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Structure-based design of a constrained peptide mimic of the HIV-1 V3 loop neutralization site.


J Mol Biol. 1997 Feb 14;266(1):31-9. Unique Identifier : AIDSLINE

Antigenic variation among different HIV-1 isolates has been a major problem in the development of an effective vaccine against AIDS. Peptide vaccines incorporating structural elements common to groups of viral isolates, such as the clade subtypes of HIV-1, hold promise; however, the design of such immunogens has been hampered by the lack of specific structural information on the viral proteins to be targeted. As part of a structure-based approach to this problem, we report the design and characterization of a conformationally restricted peptide analog Aib142) of a highly conserved HIV-1 clade-B sequence from the third variable loop of the membrane glycoprotein gp120. The design strategy incorporates peptide conformational data derived from crystal structure analysis of an MN-isolate peptide (RP142) in complex with the Fab fragment (Fab59.1) of a broadly neutralizing antibody. The synthetic peptide (Aib142) replaces an alanine residue within the V3 loop epitope sequence GPGRAF by the conformationally restricted helicogenic alpha-aminoisobutyryl residue. As expected, the crystal structure of the Fab 59.1-Aib142 complex at 2.8 A resolution shows that the peptide interacts very similarly with the neutralizing antibody. Proton nuclear magnetic resonance (NMR) studies indicate that the free Aib142 peptide is indeed more ordered in solution with a conformational preference that corresponds to the X-ray structure of its Fab-bound form. Aib142 thus represents the first step in the design of conformationally constrained peptide analogs built to mimic biologically relevant structural forms of HIV-1 neutralization sites.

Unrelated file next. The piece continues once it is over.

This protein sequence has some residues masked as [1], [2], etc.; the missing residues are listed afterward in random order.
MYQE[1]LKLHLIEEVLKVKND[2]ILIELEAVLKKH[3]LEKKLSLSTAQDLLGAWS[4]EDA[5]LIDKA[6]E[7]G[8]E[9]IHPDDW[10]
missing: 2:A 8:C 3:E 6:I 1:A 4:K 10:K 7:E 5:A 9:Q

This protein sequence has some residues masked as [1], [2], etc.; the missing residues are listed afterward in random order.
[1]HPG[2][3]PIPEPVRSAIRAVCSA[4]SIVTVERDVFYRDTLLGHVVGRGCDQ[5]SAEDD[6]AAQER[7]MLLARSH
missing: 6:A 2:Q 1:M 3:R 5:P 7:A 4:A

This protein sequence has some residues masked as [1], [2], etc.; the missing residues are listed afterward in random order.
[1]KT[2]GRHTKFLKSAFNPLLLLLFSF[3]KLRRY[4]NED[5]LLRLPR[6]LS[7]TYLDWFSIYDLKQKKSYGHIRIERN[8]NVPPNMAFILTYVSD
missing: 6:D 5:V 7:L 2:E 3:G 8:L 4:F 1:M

*HIV Envelope Protein gp120/CHEMISTRY *HIV-1/PHYSIOLOGY *Peptides/CHEMISTRY *Protein Conformation


Information in this article was accurate in June 30, 1997. The state of the art may have changed since the publication date. This material is designed to support, not replace, the relationship that exists between you and your doctor. Always discuss treatment options with a doctor who specializes in treating HIV.